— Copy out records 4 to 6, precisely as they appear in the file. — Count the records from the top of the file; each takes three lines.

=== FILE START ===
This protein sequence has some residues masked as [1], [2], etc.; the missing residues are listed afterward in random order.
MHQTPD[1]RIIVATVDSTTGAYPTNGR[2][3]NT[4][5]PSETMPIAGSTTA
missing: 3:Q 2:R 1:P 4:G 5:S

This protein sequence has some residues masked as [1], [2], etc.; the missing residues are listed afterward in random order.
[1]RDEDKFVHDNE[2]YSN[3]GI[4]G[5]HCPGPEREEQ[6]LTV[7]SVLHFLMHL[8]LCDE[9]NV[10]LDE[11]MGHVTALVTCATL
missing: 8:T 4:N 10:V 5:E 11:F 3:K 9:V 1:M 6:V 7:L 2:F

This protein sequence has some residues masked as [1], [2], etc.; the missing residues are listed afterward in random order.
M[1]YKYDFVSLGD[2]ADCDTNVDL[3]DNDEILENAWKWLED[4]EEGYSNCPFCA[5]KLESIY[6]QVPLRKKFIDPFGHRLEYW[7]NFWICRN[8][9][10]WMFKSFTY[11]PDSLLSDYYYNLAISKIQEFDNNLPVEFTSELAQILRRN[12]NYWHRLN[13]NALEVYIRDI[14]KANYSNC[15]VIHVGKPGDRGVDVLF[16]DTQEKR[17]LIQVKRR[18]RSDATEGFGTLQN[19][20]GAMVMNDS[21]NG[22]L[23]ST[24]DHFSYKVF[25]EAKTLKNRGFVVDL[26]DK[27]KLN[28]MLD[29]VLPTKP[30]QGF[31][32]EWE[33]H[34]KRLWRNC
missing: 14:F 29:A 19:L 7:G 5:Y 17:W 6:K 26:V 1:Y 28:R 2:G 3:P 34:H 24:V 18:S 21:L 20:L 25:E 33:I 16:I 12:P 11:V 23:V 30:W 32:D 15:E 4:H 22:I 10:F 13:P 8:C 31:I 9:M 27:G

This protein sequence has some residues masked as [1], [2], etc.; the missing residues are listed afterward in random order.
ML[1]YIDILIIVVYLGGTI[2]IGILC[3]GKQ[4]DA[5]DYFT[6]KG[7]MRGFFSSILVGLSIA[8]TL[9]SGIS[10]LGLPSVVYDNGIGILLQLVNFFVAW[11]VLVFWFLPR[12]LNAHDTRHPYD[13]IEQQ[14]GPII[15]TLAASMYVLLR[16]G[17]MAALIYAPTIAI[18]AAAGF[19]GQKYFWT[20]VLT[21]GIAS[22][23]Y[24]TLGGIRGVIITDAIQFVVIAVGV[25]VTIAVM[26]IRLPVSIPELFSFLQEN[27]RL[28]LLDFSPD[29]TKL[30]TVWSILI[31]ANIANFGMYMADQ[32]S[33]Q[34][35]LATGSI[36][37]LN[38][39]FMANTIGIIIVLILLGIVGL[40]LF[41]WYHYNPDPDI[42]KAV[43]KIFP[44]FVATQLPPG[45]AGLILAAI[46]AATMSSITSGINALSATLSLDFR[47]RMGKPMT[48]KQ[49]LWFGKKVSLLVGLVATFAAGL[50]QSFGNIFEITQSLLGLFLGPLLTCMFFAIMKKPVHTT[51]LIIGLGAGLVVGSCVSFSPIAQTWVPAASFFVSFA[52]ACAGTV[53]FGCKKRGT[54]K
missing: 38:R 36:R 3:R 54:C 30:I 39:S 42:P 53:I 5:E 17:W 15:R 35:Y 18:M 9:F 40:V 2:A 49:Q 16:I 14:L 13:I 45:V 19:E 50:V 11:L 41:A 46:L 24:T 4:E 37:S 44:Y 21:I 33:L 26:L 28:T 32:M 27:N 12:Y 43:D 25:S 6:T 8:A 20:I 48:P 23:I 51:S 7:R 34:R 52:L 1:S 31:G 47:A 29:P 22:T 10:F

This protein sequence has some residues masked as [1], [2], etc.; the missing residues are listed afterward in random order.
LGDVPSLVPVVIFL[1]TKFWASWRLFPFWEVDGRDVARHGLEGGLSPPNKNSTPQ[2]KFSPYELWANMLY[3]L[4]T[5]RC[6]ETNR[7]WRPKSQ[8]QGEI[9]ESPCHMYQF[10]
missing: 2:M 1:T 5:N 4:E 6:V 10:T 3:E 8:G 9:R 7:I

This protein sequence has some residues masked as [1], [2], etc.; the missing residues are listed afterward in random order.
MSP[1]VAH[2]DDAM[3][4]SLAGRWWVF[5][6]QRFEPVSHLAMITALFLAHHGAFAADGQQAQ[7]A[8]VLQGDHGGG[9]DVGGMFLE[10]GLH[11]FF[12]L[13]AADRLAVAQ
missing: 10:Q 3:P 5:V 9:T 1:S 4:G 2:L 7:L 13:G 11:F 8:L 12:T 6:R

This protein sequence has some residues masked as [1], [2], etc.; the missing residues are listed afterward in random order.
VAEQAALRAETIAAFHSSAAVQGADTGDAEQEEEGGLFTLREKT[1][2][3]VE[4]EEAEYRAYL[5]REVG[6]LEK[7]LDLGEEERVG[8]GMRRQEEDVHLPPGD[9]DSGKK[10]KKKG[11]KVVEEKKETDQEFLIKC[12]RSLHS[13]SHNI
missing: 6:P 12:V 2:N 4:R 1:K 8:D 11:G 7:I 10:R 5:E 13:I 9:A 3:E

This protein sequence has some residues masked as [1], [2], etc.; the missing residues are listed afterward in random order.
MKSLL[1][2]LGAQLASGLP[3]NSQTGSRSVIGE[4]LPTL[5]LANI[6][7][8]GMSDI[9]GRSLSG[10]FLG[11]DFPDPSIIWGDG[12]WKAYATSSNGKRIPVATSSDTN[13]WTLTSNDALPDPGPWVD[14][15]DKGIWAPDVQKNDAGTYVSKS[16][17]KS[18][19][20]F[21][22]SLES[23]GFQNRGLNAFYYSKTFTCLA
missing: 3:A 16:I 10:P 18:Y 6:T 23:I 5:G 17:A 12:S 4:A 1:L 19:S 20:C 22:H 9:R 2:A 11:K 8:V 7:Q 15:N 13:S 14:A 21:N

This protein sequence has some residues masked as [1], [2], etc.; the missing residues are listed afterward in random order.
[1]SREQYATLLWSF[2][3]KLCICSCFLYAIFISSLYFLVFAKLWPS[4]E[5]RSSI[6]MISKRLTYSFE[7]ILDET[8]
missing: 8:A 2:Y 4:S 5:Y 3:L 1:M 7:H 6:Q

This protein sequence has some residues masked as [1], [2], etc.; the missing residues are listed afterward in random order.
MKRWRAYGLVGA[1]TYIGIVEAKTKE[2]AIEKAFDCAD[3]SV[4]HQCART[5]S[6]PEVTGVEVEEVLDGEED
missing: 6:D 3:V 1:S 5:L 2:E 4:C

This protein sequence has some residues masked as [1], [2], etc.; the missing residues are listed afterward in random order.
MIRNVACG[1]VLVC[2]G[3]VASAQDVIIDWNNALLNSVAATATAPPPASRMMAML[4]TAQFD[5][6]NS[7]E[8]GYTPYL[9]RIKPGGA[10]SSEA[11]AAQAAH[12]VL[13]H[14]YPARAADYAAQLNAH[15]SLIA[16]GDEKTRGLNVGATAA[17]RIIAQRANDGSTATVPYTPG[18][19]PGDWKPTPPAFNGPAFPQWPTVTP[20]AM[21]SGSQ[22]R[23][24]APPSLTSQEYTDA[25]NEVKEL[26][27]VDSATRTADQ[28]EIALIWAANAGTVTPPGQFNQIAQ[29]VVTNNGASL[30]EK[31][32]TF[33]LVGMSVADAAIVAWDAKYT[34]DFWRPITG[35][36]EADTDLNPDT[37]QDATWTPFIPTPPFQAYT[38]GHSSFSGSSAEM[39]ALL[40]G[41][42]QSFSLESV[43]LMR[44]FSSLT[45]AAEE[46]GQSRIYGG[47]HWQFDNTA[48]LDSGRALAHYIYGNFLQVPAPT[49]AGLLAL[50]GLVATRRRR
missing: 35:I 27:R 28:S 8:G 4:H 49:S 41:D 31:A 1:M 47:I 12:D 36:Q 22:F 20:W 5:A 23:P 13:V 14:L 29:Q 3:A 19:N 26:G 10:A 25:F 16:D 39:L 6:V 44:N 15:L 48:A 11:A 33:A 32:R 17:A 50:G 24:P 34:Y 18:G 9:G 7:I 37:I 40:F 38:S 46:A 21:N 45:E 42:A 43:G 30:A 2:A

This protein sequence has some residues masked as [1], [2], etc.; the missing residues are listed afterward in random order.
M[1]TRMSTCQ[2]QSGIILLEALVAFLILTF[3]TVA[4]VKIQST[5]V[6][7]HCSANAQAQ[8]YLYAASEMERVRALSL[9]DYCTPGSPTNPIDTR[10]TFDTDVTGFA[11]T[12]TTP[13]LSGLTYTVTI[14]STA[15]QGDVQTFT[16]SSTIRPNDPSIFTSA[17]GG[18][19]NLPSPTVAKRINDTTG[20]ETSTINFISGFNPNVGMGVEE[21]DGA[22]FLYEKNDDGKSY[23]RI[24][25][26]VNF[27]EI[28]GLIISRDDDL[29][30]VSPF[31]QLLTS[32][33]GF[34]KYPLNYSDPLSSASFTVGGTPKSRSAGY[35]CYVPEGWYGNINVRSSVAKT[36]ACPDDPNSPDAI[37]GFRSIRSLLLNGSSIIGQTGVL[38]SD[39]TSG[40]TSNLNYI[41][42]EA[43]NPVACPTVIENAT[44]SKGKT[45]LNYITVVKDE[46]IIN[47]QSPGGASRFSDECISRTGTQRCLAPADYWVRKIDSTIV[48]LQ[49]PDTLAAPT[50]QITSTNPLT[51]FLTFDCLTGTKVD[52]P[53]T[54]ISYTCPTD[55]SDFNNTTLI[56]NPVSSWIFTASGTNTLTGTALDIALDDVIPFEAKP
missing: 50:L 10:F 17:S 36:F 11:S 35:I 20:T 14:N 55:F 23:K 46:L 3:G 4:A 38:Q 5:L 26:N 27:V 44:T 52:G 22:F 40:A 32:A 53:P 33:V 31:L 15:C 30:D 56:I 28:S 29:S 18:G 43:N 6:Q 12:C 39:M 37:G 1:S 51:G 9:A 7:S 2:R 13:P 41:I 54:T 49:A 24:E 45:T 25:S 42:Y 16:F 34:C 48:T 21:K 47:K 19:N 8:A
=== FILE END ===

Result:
This protein sequence has some residues masked as [1], [2], etc.; the missing residues are listed afterward in random order.
ML[1]YIDILIIVVYLGGTI[2]IGILC[3]GKQ[4]DA[5]DYFT[6]KG[7]MRGFFSSILVGLSIA[8]TL[9]SGIS[10]LGLPSVVYDNGIGILLQLVNFFVAW[11]VLVFWFLPR[12]LNAHDTRHPYD[13]IEQQ[14]GPII[15]TLAASMYVLLR[16]G[17]MAALIYAPTIAI[18]AAAGF[19]GQKYFWT[20]VLT[21]GIAS[22][23]Y[24]TLGGIRGVIITDAIQFVVIAVGV[25]VTIAVM[26]IRLPVSIPELFSFLQEN[27]RL[28]LLDFSPD[29]TKL[30]TVWSILI[31]ANIANFGMYMADQ[32]S[33]Q[34][35]LATGSI[36][37]LN[38][39]FMANTIGIIIVLILLGIVGL[40]LF[41]WYHYNPDPDI[42]KAV[43]KIFP[44]FVATQLPPG[45]AGLILAAI[46]AATMSSITSGINALSATLSLDFR[47]RMGKPMT[48]KQ[49]LWFGKKVSLLVGLVATFAAGL[50]QSFGNIFEITQSLLGLFLGPLLTCMFFAIMKKPVHTT[51]LIIGLGAGLVVGSCVSFSPIAQTWVPAASFFVSFA[52]ACAGTV[53]FGCKKRGT[54]K
missing: 38:R 36:R 3:R 54:C 30:I 39:S 42:P 53:I 5:E 17:W 15:R 35:Y 18:M 9:F 40:V 2:A 49:Q 16:I 14:L 13:I 45:V 19:E 50:V 11:L 41:A 46:L 24:T 4:E 37:S 44:Y 21:I 33:L 26:L 28:T 32:M 27:N 12:Y 43:D 25:S 6:T 8:A 20:I 48:P 23:I 51:S 7:R 34:R 52:L 1:S 31:G 47:A 29:P 22:T 10:F

This protein sequence has some residues masked as [1], [2], etc.; the missing residues are listed afterward in random order.
LGDVPSLVPVVIFL[1]TKFWASWRLFPFWEVDGRDVARHGLEGGLSPPNKNSTPQ[2]KFSPYELWANMLY[3]L[4]T[5]RC[6]ETNR[7]WRPKSQ[8]QGEI[9]ESPCHMYQF[10]
missing: 2:M 1:T 5:N 4:E 6:V 10:T 3:E 8:G 9:R 7:I

This protein sequence has some residues masked as [1], [2], etc.; the missing residues are listed afterward in random order.
MSP[1]VAH[2]DDAM[3][4]SLAGRWWVF[5][6]QRFEPVSHLAMITALFLAHHGAFAADGQQAQ[7]A[8]VLQGDHGGG[9]DVGGMFLE[10]GLH[11]FF[12]L[13]AADRLAVAQ
missing: 10:Q 3:P 5:V 9:T 1:S 4:G 2:L 7:L 13:G 11:F 8:L 12:T 6:R